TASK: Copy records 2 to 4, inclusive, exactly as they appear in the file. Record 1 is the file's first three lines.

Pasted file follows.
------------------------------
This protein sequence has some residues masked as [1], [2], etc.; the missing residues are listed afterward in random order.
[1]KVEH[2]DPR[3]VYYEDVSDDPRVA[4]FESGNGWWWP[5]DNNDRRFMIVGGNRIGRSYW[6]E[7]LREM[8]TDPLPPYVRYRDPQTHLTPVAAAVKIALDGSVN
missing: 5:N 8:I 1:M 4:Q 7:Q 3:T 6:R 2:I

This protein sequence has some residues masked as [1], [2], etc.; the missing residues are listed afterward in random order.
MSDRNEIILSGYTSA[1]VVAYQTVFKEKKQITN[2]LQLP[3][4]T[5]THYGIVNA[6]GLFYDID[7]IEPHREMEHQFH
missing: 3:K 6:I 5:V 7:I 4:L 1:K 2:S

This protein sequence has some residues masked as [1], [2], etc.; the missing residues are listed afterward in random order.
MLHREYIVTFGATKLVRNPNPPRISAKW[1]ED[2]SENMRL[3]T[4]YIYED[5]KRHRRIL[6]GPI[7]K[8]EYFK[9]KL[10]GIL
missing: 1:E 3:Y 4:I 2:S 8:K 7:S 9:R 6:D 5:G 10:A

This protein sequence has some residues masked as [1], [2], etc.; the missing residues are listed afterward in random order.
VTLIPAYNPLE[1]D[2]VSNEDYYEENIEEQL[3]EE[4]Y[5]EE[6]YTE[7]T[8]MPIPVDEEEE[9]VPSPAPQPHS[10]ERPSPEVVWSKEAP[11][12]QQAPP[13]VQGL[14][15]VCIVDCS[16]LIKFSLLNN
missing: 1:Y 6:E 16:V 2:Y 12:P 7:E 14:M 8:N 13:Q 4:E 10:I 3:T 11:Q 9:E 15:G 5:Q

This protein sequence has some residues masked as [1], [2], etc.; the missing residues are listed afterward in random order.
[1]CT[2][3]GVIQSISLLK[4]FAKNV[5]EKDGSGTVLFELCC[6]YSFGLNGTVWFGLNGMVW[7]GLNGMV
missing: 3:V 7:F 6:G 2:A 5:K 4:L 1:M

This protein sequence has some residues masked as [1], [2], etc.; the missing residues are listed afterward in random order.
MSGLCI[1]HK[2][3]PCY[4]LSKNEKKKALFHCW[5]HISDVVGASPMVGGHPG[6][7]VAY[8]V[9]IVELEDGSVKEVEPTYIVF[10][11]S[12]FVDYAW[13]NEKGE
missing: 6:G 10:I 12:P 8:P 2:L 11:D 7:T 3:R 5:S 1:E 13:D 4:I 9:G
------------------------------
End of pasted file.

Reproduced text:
This protein sequence has some residues masked as [1], [2], etc.; the missing residues are listed afterward in random order.
MSDRNEIILSGYTSA[1]VVAYQTVFKEKKQITN[2]LQLP[3][4]T[5]THYGIVNA[6]GLFYDID[7]IEPHREMEHQFH
missing: 3:K 6:I 5:V 7:I 4:L 1:K 2:S

This protein sequence has some residues masked as [1], [2], etc.; the missing residues are listed afterward in random order.
MLHREYIVTFGATKLVRNPNPPRISAKW[1]ED[2]SENMRL[3]T[4]YIYED[5]KRHRRIL[6]GPI[7]K[8]EYFK[9]KL[10]GIL
missing: 1:E 3:Y 4:I 2:S 8:K 7:S 9:R 6:D 5:G 10:A

This protein sequence has some residues masked as [1], [2], etc.; the missing residues are listed afterward in random order.
VTLIPAYNPLE[1]D[2]VSNEDYYEENIEEQL[3]EE[4]Y[5]EE[6]YTE[7]T[8]MPIPVDEEEE[9]VPSPAPQPHS[10]ERPSPEVVWSKEAP[11][12]QQAPP[13]VQGL[14][15]VCIVDCS[16]LIKFSLLNN
missing: 1:Y 6:E 16:V 2:Y 12:P 7:E 14:M 8:N 13:Q 4:E 10:I 3:T 11:Q 9:E 15:G 5:Q